The problem has been sorted out to a great extent by the use of manufactured sand (also known as Msand) the efficacy of which was established through a lot of research by reputed institutes. Production of these requires rocks to be suitably processed through crushing and washing to meet the industry standards. It has been established that the advantages of particle shape, proper gradation, negligible silt content, and absence of deleterious ingredients are some of the major factors for acceptance of this sand for the construction industry of today.
Thus the industry has been able to circumvent a crisis situation by use of legally mined sand from rivers as also using Manufactured sand to meet its requirements. The requirement of sand, however, is massive; a very conservative estimate based on cement consumption works out to 360Mt per annum by the end of 12th five-year plan i.e. by the end of 2018. Thus the problem of bulk availability remains particularly for cities & towns, which are not near to any river or rock source. The problems are compounded by high transportation costs from long distances. This will obviously raise construction costs.
One of the established ways in which the problem could be mitigated to some extent is the use of recycled sand & aggregates obtained by recycling of Construction & Demolition Waste (C&DW). This is a relatively new concept in India though much in use in Europe. Normally the raw material is a part of the Municipal Solid Waste (MSW) of any city. It is a component of what is called the 'inert' that cannot be destroyed by the normal process of disposing/utilising of municipal wastes such as burning or composting. So, these are dumped as landfills at various places, which not only lock up the location for any use but are also an environmental hazard. Additionally, huge costs are incurred in their segregation, storage, and transportation. While the inert form almost 50% of total MSW of any city, the C&D component of the inert part is almost 20%.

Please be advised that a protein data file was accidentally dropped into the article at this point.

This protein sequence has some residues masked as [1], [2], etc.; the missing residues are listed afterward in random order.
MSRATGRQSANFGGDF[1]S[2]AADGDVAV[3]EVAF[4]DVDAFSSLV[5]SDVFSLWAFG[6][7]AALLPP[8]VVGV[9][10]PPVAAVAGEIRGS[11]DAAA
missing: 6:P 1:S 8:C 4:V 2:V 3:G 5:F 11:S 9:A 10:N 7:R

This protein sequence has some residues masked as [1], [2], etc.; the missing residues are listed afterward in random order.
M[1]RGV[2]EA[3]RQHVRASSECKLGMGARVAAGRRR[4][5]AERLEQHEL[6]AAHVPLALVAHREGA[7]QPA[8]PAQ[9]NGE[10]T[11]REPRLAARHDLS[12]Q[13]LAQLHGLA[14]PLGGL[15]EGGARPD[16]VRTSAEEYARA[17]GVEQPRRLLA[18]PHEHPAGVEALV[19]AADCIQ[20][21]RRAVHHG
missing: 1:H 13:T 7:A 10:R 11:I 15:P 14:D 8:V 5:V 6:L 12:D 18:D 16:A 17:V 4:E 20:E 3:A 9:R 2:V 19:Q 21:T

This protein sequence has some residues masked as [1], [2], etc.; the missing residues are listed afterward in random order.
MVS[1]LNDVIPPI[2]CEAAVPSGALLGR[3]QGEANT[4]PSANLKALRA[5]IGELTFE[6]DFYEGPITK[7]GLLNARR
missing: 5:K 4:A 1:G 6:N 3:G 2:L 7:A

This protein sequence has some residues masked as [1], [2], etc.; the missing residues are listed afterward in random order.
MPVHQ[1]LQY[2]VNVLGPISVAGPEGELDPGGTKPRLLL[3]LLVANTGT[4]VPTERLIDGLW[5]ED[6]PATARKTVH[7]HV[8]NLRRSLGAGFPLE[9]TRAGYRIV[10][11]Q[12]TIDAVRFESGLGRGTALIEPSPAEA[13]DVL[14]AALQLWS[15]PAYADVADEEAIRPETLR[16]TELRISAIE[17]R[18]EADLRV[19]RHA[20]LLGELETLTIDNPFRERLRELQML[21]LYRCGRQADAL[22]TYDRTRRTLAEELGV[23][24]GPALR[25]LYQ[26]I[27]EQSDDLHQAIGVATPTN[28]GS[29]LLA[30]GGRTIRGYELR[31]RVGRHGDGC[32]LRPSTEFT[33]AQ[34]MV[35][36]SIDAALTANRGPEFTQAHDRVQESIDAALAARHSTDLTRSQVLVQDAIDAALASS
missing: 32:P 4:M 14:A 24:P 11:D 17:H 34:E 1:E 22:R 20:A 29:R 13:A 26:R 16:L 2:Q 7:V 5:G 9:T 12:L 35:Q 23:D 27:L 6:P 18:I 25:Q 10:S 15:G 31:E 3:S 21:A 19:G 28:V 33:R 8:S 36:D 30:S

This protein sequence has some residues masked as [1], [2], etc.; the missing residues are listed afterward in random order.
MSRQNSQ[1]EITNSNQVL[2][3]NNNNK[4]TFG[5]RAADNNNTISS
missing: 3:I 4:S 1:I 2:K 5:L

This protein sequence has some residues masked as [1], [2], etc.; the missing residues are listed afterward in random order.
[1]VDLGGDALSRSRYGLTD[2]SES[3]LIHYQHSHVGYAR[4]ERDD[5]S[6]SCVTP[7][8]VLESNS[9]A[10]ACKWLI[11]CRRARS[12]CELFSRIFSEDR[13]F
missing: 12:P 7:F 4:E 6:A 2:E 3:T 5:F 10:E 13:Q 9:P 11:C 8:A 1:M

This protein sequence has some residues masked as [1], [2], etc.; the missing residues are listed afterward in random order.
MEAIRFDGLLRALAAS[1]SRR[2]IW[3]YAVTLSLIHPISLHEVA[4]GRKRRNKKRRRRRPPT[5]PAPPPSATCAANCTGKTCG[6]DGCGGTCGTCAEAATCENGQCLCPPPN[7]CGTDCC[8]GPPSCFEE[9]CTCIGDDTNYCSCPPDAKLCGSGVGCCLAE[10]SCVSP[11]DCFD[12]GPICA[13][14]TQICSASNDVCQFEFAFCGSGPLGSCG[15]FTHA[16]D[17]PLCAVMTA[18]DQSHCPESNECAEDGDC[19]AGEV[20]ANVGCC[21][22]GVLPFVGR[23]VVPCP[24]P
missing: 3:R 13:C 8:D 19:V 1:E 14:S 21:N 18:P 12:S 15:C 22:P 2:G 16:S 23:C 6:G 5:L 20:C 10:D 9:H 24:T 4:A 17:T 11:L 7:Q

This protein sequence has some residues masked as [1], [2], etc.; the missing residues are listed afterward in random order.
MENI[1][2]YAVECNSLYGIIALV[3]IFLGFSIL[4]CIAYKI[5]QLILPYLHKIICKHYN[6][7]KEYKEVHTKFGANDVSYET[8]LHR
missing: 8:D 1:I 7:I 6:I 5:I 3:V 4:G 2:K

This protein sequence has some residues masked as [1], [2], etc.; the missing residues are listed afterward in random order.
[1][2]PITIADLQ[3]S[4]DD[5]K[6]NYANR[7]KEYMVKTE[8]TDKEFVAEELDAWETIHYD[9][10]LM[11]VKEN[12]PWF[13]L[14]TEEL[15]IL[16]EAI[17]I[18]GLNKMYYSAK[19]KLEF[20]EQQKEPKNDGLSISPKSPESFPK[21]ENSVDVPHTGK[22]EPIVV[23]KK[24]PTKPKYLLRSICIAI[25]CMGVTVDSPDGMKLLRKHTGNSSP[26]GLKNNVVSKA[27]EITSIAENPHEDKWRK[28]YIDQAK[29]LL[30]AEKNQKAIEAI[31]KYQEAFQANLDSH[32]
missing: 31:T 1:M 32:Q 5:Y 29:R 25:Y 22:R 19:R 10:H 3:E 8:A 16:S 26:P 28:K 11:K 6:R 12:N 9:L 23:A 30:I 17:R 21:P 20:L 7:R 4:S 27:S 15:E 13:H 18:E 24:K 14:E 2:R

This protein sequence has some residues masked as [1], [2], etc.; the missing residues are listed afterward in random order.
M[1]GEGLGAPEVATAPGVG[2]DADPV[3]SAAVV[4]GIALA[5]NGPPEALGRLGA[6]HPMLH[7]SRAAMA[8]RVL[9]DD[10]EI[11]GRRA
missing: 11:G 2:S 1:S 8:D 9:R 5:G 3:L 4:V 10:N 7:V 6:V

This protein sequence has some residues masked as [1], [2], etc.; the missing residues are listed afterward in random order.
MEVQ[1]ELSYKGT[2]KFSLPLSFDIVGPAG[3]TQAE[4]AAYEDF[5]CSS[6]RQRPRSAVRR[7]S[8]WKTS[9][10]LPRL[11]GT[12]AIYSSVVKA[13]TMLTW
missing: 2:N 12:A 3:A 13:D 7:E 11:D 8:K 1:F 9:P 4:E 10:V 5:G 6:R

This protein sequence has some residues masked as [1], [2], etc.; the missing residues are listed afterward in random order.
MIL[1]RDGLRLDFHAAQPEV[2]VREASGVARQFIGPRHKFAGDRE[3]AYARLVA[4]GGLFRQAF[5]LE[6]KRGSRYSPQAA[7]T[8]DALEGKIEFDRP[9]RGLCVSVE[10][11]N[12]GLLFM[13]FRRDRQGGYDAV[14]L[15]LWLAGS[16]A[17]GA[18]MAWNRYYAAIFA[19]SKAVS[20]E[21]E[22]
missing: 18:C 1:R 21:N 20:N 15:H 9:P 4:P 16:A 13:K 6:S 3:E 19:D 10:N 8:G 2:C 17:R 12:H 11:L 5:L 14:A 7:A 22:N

A conservative estimate shows that sand & gravel is 10-12% of the total MSW of a city. For a major metropolis, the quantity works out to 1500-2000 tons per day on an average. Analysis of the material indicates that it contains about 70% aggregates & 30% sand that is mixed with clay & slimes. By washing of the material to remove silt & clay about 80% yield can be achieved. Within the washing process, aggregates undergo heavy scrubbing and lightweight particles like plastics are removed from the system. Smaller aggregates are sometimes crushed again to produce additional sand and thus overall about 25% of the material is converted to sands and the rest as aggregate. This in effect means that 1000-1200 tons of sand and aggregates can be generated from the city waste and reused. The economics of this is obvious when measured against the cost of disposing off to different land filling sites and procuring equal amount of sand from other sources outside the city. There is possibility of utilizing the rejected slimes for brick making.
Tests have shown that the recycled material can be readily used for roads (bituminous/hydraulically bound etc.), earthworks (embankments/cuttings), concrete sub structures, ground improvements etc. The use of recycled sand and aggregates could thus reduce the requirement of fresh sand in major constructions and thereby optimize the use of high cost of material in a project. Additionally, reuse leads to conservation of our natural resources and is environment- friendly when seen against the current practice of landfilling or dumping in the periphery of fast growing cities.
CDE is a leading player in the world that has developed urban friendly technology for washing of C&D wastes for generation of quality sand. This technology has the capability of accepting different types of feed, as C&DW material varies widely from city to city particularly in silt content. The plants which are compact with low footprint, are operated through a PLC controlled system and have zero discharge of effluents to the atmosphere. 90% of the water used in the process is also recycled and reused. There are a number of such C&DW recycling plants installed by CDE across the world with two of them being in Delhi, India.